I recently had my second set of cores recast. In switching out the hardware I cannot for the life of me get the retaining screw to grab and screw in to the new core. I have tried solvents, wd40, a wire brush, an awl and curses, but to no avail. I’ve tried all 4 ends of the 2 cores, and none of the screws want to go in. Is there an ever-so-slightly-smaller version of this screw? Please help!!

15 thoughts on “retaining screw problem for my sp15 cores”

  1. I should add that the early versions of the SP-15 core had a retaining clip on the core end instead of the screw, and if the core is still concentric, they can still be recovered.

  2. I was in contact with Barbara before I took off for the ATF conference. Her problem has been addressed in the above comments–core ends not cleaned out by the roller maker leaving rubber compound in the threads. And possibly the mandrel on the covering machine deforming the core end. A 1/4 x 28NF tap (professional quality, not made in China crap) will clean out the core ends and reestablish any damaged threads. No metrics here and the machine shop that determined that these were metric threads is highly suspect. The roller company should have stood behind their work and their attitude is inexcuseable. I have had a number of rollers remade when they don’t meet spec or have manufacturing problems, and that’s the nature of being in business. Turn out a bad printing job and you should expect to make good on it–the same goes for rollers. Most roller companies are not set up to do letterpress rollers properly, but with the current state of the printing industry, roller companies are willing to make anything to stay in business even if they don’t know what they are doing.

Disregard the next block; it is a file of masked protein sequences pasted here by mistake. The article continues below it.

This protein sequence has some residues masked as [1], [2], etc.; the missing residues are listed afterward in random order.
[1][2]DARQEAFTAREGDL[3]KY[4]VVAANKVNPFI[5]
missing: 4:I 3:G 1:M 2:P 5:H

3. NA does know what the rollers should be, and whenever I have seen a problem with their rollers, Fritz has corrected the error. Letting him deal with the roller company can save you a lot of grief.
    You never want to send any company anything more than the core and its covering. Always remove all hardware, collars, screws, whatever; if not you are making them do extra work, chancing a loss of those parts, and using up whatever patience they may have.
    Exactly where the covering is positioned, and how the ends are finished (square or bevelled) is something that can be a little off no matter where you go. Even NA may send a roller with a bevelled end where that interferes with gear placement, but that is something you can fix yourself with a sharp blade.

  4. barbara tetenbaum